It was Saturday evening after dark, midway through Lollapalooza, and Spoon had just started its set on the MySpace stage. I was milling about the sound booth—vainly hoping for a set list and considering the merits of the day's neverending drizzle versus Friday's sauna. It was then that I heard a fellow fest-goer attempting to explain frontman Britt Daniel's soulful croon to her boyfriend.
"It's, just, his voice, you know? The way he sounds...I mean, the music's peppy—nooo, that's stupid. It's catchy, sort of?" She fumbled on: "His voice just sounds like...like, he smokes? Like he's experienced. I mean, just listen."
Coincidentally, I'd dressed just like Daniel for the evening (a handful of frat boys later insisted on taking chummy cell photos, and a passingly indie coed-gone-wild mistakenly dry-humped me).
Sure, it's easy to make fun of the proto-frat boys and Trixies who keep music festivals afloat—crowds that seem totally out of touch with the primarily indie acts—but some folks are here for the music. The girl in question couldn't well articulate her love of Spoon, but she still cared—more than, it seemed, I've ever cared about anything.
Her boyfriend, on the other hand, said he wished they were seeing the band at some smaller venue. And the Portland- and Austin-based indie rock act did seem out of place. Though plenty of peformers—including fellow Portlanders Viva Voce and Northwest bigwigs Modest Mouse—seemed to belong at the alterna-circus, the boyfriend's sentiment rang true. But why?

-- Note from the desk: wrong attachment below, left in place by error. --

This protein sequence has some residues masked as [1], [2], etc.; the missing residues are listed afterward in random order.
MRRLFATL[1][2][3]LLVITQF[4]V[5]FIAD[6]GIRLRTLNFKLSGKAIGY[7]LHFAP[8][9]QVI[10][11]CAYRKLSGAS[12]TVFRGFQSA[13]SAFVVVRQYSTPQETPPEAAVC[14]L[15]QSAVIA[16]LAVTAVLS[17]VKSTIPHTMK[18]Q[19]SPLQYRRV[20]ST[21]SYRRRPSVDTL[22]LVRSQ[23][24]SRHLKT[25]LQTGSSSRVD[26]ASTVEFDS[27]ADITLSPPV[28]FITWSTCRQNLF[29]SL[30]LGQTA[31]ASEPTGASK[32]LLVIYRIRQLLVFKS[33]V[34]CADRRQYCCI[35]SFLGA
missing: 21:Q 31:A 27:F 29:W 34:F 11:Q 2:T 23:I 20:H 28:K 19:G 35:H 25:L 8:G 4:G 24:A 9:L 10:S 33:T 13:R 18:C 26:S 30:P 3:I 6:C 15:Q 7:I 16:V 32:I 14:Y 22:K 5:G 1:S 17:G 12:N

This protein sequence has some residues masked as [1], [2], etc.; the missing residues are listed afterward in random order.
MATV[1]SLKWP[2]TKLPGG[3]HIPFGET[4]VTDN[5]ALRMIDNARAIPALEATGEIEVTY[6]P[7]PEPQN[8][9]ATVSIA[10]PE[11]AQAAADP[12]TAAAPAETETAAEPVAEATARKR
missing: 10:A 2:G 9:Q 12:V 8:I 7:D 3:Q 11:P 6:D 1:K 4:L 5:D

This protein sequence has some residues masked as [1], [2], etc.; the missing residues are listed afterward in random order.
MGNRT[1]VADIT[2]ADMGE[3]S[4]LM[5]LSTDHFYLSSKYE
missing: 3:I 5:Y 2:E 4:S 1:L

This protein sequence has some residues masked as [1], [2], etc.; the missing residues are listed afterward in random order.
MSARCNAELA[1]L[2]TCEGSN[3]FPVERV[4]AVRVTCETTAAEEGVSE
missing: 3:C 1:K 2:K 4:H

It's simple: Ever after the myth of Woodstock, fest-goers judge the featured performers on their unifying anthems and the glistening potential for you-were-there memories. The music itself becomes far less important than generational bonding or the chance to see history unfold. This weekend, for instance, tens of thousands of good-natured young celebrants attended Giants games to drink with friends, perhaps watch Bonds break the home run record and—afterward—forget which team won.
Spoon had played Chicago twice recently, and it couldn't have seen crowds larger or more attentive. But while psych-pop duo Viva Voce—fresh from a Minneapolis gig where they were instructed to keep playing during the bridge disaster—revved faithful fans and intrigued passersby, and Modest Mouse brought a small army to its knees with the familiar melody of "Float On," Spoon's set was different.
It was different because—amid our little stretch of cozy (if football field-sized) concourse—Spoon made Lollapalooza-goers forget about the festival "experience" and just enjoy a good show. Short of Spoon playing your living room, there wasn't much better way to appreciate Daniel's lyrical subtleties and widescreen charisma than here, among countless strangers.
As the set progressed, the other stages might as well have been separate planets. Nobody spoke. Nobody danced. Amazingly, a few thousand couples (girls trembling, men furrowing their brows) simply listened. And it didn't feel like a festival at all.